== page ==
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Is this another one of those cheap Chinese made knives, using a Japanese steel?
I wish the 5 inch santoku was avaliable.
Is the 5 inch santoku not available in this drop?
Bknguyen
To specify, it doesn't show up as an option when joining.
Is this china made? Currently the only thing stopping me from buying. Judging by the name "Zhen" I'd assume so...
Everyone seems to be disappointed by other things while I'm amused by "slippery and hot kitchen. "
Why are people obsessed with true "Damascus steel?" Modern steel is better and I'm pretty sure the word "Damascus" refers to the pattern, not the steel type. I mean it says VG-10 for fucks sake. Don't let the "not true Damascus steel" comments deter you from buying the knives. They have good reviews on Amazon and are cheaper here. For example,
ZHEN Japanese VG-10 67 Layers Damascus Steel Chef Knife 8-inch Cutlery https://www.amazon.com/dp/B00CRVYJSY/ref=cm_sw_r_cp_apa_8aqeAbMV24QTH

I say go for it. I bought the santoku knife.
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if it can out perform, then why does the american bladesmith society require a damascus steel forging for their most intensive knife test? Not saying modern monosteel isnt great, 52100 is incredible stuff, but generally composites are more advanced materials and a damascus steel is like a composite.

http://www.americanbladesmith.com/uploads/file/Testing/MS%20Test%20FINAL%204-24-2010.pdf
theMZA
Performance is a very broad term. It could be cutting, edge stability, toughness or even corrosion resistance and so on. As we are talking about kitchen cutlery here I assume we are talking about kitchen work, which involved cutting a lot of soft material, and we ain't butchering much.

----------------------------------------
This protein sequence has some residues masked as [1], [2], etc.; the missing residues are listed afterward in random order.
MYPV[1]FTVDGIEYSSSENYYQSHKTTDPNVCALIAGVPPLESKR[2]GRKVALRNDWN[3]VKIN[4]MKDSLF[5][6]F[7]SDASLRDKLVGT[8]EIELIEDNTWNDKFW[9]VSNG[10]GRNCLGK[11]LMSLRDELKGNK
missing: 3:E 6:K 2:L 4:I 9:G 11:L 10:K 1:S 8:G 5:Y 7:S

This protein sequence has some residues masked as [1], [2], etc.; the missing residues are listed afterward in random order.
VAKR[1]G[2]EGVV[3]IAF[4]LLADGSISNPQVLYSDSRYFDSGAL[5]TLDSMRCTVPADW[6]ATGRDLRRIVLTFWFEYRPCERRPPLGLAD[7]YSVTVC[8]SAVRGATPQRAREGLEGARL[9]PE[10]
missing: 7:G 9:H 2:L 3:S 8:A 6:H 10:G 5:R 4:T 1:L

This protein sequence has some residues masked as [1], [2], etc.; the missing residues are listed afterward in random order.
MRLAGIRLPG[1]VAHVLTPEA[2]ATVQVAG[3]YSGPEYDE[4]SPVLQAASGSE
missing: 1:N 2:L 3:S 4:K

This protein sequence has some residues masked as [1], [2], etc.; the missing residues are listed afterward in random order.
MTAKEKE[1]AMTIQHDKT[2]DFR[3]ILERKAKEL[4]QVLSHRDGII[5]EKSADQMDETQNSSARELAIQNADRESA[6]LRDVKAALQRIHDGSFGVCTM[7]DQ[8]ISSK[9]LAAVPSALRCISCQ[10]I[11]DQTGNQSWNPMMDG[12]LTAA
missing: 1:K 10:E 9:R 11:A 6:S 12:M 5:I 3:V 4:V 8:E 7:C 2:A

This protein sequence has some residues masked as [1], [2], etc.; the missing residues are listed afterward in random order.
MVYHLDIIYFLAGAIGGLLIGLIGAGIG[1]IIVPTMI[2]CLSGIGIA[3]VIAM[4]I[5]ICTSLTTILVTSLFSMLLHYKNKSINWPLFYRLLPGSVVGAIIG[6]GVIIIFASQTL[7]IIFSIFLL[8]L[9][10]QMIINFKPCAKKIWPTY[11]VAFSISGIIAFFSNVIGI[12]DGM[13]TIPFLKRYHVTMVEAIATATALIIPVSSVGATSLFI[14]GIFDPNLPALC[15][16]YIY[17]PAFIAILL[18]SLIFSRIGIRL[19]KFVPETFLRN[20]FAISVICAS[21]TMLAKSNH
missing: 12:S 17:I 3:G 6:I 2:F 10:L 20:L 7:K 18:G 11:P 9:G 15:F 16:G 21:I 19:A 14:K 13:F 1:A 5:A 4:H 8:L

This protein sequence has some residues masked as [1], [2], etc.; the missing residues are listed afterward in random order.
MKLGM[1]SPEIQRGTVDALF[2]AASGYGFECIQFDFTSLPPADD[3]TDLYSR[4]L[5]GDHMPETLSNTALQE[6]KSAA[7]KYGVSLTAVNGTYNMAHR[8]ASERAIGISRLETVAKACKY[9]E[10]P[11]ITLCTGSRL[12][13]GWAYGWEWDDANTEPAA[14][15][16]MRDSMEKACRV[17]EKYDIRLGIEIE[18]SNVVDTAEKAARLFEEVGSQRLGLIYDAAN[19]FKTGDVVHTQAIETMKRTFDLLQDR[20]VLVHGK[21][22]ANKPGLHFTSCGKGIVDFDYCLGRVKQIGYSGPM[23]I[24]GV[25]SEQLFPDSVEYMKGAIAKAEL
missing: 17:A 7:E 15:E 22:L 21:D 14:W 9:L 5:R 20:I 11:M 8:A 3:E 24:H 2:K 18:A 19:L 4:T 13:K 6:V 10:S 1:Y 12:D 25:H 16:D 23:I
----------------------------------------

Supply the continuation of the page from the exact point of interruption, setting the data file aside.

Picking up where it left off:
Factors affecting cutting performance in descending important: blade geometry, heat treatment, blade hardness and abrasion resistance. Here, we have a dilemma: do we want an easy to sharpen knife that takes a fine edge on a thin stock? Or a thicker blade requiring less maintenance, but cut worse? Only then we would consider the steel of choice. I prefer monosteel because when they are heat treated well, it is just so predictable, and overall performance is constant, yet my main concern - because I am lazy - is corrosion resistance. My Skyline would rust randomly. Some say a compromise would be laminated steel (much more consistent). Yet I still prefer monosteel because I am lazy. This is the performance I ask for, maybe not everyone. I admire people using carbon steel kitchen knife.

ABS is a test of the smith's skill, that include ductility as well - which is not really required if we are talking about 3" pocket knife. Again I prefer AEB-L over 52100 because 52100 would rust if you watch Waterworld with it. NASA replaced 52100 with Z-Finit/LC200N for ball bearing AFAIK,
To me one reason for buying Japanese knife is their knife-making history, particularly the technique borrowed from making katana. Could anyone educate me on the reasonableness of buying a Taiwanese made Japanese knife which doesn't bear such technical history?